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U.S. Credit Risk Brightens as Gloom Hits Europe

Credit risk will improve in North America but heighten in Europe in the next three months, according to credit portfolio managers.
Vincent Ryan, CFO.com | US
January 24, 2012

Loan portfolio managers at banks and insurance companies think credit risk in the United States and Europe will head in drastically different directions in the next three months. They see credit spreads and credit default rates improving in North America but worsening across the Atlantic, especially if there is a sovereign default. The trend, if it plays out, could have strong implications for companies' cost of credit and international capital flows.

The portfolio managers from Europe, North America, and Asia were surveyed this month by the International Association of Credit Portfolio Managers (IACPM), which every quarter asks if certain credit indices will improve, worsen, or stay the same in the next three months. The survey results are calculated as a diffusion index, which shows direction and the degree of consensus.

The results, issued this week, show the credit spread outlook improving in North America this quarter, as measured by the CDX North America Investment Grade 5-year, an index of credit-default-swap spreads. On a scale of -100 to 100, with a positive number indicating spreads will narrow, the North America index reading was 19, up from 0 last quarter.

In Europe, on the other hand, managers said the spread of the iTraxx Europe 5-year, also a CDS index, would widen. That reading came in at -21.1, down from -15.4 last quarter, suggesting the view is gaining traction. Portfolio managers think the high-yield versions of these respective North American and European CDS indices will perform similarly.

"In the last survey, people were pretty much bearish across the board," says Som-lok Leung, executive director of the IACPM. "There's continued bearishness about Europe, but in North America there are at least glimmers of hope."

The potential divergence of spreads across regions is the most surprising result of the survey, says Leung. "If you look at the fall of 2008, when Lehman went bankrupt, virtually all markets got worse in lockstep — correlations were very, very high," Leung says. "When correlations are high, it's very difficult to diversify."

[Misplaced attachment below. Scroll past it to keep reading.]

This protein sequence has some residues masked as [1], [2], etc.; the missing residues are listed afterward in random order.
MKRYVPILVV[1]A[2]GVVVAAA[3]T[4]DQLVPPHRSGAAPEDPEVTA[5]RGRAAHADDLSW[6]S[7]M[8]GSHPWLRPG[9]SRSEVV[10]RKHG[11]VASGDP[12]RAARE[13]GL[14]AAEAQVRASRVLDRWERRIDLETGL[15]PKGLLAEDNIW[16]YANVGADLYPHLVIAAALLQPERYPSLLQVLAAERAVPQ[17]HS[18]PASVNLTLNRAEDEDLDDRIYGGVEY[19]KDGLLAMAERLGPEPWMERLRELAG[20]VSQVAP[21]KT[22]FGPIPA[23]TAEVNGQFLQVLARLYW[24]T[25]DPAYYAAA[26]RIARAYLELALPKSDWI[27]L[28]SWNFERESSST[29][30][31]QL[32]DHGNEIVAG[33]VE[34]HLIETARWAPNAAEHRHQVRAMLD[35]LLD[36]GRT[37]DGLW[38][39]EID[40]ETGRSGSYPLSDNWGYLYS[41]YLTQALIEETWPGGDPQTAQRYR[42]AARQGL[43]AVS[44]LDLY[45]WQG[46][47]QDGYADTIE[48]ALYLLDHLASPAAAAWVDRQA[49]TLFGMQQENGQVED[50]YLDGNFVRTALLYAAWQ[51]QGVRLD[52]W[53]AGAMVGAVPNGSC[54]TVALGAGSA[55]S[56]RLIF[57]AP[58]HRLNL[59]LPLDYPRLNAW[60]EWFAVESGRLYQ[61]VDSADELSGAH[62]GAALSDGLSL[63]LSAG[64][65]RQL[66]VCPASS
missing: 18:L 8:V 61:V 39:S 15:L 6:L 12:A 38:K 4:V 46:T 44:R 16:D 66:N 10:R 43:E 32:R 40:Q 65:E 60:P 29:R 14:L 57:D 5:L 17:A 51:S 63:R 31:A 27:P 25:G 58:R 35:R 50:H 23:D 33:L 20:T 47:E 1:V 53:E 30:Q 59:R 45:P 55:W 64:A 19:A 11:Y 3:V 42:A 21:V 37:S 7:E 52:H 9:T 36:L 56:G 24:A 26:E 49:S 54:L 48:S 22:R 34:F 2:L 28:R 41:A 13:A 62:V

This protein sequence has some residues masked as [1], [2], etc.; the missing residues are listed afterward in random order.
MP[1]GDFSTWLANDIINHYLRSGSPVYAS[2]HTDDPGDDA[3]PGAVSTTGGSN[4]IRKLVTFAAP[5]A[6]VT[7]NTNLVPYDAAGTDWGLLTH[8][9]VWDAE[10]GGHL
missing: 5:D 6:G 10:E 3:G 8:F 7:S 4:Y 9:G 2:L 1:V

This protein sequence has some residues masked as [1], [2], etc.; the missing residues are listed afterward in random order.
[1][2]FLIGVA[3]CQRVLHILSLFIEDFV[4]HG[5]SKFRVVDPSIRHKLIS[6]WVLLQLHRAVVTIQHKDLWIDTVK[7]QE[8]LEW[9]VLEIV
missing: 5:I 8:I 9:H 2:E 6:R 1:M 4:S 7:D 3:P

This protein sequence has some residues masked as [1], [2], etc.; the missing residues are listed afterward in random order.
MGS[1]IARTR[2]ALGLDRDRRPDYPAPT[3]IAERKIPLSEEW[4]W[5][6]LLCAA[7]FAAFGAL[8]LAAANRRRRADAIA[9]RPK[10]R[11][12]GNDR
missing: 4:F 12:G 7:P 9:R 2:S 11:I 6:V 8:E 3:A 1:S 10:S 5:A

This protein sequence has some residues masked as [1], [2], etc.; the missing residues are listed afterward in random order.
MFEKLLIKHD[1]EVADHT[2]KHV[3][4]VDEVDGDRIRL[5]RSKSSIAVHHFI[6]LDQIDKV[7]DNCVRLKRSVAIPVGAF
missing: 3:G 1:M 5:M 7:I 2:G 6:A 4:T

When the IACPM asked managers about a North America-Europe divergence, they said there was little interconnectedness among clients in the United States and Europe - that U.S. corporate performance created "an underlying tone of recovery."

"The thing that could be different now from when Lehman went bankrupt is that the euro crisis has been dragging on for two years," Leung speculates. "In that time, U.S. firms have been proactively preparing in case there is an explosion in Europe." In contrast, European companies are finding it very hard to safeguard against these risks and minimize the impact of a possible European meltdown, he says.

Still, portfolio managers are hardly unanimous about the outlook for North American CDS spreads. The readings from the IACPM survey show there is less consensus than a year ago. Meanwhile, managers are slightly more certain than a year ago that European credit spreads will widen.

On a global basis, portfolio managers think credit default rates for corporates, consumer mortgages, and commercial real estate will worsen during the next 12 months, although their view has improved from last quarter.

"There is a lot of uncertainty in the marketplace - you can see that in North America," says Leung. "We get information on employment that is slightly better, but no so much better that we can say with a great degree of certainty that we are out of the hole."

The IACPM uses credit default swap indices because they are the best pure measures of credit risk, as opposed to bond indices, which account for both credit and interest-rate risks, says Leung.

Credit portfolio managers are involved in hedging or securitizing loans, as well as originating the assets. Since they use credit default swaps to reduce risk, they usually have definite views about the direction of credit, Leung says.




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